Top 5 considerations for IMGs thinking about working in Ireland

18 July 2023

Dr Momina Agha, Senior House Officer, lists their top things to consider when choosing to work in Ireland.

Ireland is a country on the northwest tip of Europe with breathtaking scenery, ancient myths to uncover, and friendly locals who are happy to help you discover the hidden gems of their country. Doctors from all over the world want to work in Ireland. It takes time to adjust, and your current level might not match up in Ireland.

The difference between a Senior House Officer (SHO) and a Registrar is not huge, but you need confidence in your area of expertise. Doctors who have specialist training must apply for specialist registration with the Irish Medical Council. When a doctor's skills are in high demand a hospital will support them to gain experience.

All non-consultant hospital doctor positions are contracted in July each year. The recruitment process starts in February and March for the July rotation, but July is far and away the busiest time of the year.

If you are a non-Irish or EEA national, or a postgraduate student with temporary registration, you will require a work permit. A work permit can be applied for by either the employer or the employee. The applicant must supply the following documentation: a fully completed employment permit application form, certified qualifications, and the appropriate processing fee.

Before you arrive in Ireland, you will need a registration certificate with the Irish Medical Council, a letter of employment, and permission to work as a doctor.

Once you arrive, you need to:

1. Apply for a Personal Public Service (PPS) number to access local services.

2. Open a bank account with an Irish bank as soon as you arrive and provide proof of your address.

3. Look for and arrange accommodation, there are a number of useful sites, here are two examples or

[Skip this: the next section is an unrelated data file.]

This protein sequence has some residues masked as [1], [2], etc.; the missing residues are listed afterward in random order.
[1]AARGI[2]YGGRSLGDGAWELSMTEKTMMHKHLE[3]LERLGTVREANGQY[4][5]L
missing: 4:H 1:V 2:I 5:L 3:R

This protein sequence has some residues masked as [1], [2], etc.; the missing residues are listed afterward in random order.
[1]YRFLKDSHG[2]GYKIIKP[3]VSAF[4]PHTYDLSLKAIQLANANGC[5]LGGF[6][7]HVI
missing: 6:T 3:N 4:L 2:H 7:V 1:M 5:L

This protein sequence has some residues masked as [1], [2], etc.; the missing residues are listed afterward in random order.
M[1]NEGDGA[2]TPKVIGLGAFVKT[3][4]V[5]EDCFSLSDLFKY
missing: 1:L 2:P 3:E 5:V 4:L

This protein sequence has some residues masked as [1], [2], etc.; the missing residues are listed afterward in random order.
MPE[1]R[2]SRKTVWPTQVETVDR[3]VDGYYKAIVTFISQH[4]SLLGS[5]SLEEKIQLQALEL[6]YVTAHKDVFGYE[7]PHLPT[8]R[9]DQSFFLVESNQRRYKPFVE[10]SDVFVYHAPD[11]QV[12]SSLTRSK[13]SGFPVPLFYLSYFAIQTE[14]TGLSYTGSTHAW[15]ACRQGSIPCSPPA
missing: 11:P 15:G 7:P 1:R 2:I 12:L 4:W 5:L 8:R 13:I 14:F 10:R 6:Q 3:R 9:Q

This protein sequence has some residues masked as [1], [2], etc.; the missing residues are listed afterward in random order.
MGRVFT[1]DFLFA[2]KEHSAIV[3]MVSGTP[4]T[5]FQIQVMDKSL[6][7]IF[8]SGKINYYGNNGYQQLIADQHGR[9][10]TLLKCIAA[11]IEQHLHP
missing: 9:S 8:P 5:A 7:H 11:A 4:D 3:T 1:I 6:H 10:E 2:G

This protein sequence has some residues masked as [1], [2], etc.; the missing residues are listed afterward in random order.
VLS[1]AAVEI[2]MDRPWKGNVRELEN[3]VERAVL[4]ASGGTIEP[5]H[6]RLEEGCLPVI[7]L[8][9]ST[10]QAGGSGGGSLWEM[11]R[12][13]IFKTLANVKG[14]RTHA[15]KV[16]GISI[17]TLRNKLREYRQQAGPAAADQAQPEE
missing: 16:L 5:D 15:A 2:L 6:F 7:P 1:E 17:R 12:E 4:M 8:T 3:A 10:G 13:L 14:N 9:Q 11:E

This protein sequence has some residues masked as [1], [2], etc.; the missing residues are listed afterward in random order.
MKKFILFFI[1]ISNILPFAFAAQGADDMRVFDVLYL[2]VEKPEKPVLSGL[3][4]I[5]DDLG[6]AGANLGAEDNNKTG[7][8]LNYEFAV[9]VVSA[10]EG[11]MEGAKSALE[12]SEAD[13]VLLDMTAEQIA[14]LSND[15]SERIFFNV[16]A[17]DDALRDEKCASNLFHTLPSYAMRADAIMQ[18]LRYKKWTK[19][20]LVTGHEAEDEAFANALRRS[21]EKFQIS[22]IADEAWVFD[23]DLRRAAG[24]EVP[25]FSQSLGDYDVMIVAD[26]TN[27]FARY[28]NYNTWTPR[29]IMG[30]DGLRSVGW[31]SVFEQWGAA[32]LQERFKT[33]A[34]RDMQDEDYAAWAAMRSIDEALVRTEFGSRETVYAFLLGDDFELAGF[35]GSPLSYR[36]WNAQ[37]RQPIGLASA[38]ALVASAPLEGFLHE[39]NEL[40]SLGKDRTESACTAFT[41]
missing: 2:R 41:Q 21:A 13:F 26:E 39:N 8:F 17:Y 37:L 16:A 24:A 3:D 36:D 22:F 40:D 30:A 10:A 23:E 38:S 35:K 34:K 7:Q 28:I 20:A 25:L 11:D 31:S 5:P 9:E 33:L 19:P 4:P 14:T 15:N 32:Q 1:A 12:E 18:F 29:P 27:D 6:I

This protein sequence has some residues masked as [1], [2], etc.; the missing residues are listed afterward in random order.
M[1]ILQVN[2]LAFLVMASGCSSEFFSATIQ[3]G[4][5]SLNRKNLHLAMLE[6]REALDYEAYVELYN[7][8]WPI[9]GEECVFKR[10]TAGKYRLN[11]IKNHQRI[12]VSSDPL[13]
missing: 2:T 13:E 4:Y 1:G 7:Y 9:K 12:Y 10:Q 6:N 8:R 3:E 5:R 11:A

Ireland is a nice destination for doctors and other health practitioners, with its welcoming environment and mouthwatering offers. The International Medical Graduate Training Initiative (IMGTI) provides one possible route for overseas doctors wishing to undergo structured postgraduate medical training within the public health service in Ireland.

The Scholarship IMG Training Initiative is aimed at doctors from countries with less developed health sectors and does not lead to settlement in Ireland.

Pakistan and Sudan are participating countries in the Scholarship IMG Training Initiative. Successful candidates will be supported in the ongoing development of their knowledge base and medical skills and competencies within their chosen specialty.

Specialties Training is available in Anaesthesia, Emergency Medicine, General Medicine, Obstetrics/Gynaecology, Ophthalmology, Paediatrics, Psychiatry, and Surgery. This training will be recognized by the College of Physicians and Surgeons Pakistan (CPSP) and Sudan Medical Specialization Board (SMSB).

The IMGTI Fellowship Programme provides training opportunities for doctors who will be fully funded by their home country for the duration of their training. These doctors are recruited directly through the relevant training body and are supernumerary to the staff complement of the sites they are assigned.

IMGTI is supporting the Health and Safety Executive (HSE) to fill its requirements under the World Health Organization (WHO) Code of Practice on the international recruitment of health personnel by strengthening links with less developed countries whose health professionals have contributed significantly to health care here in Ireland.

If you are a trainee in Pakistan or Sudan and would like to participate in the IMGTI Scholarship, contact your home country's training body.

Consultants and Training Leads can propose non-training posts to National Doctors and Training Planning (NDTP) to be filled with trainees from the programme.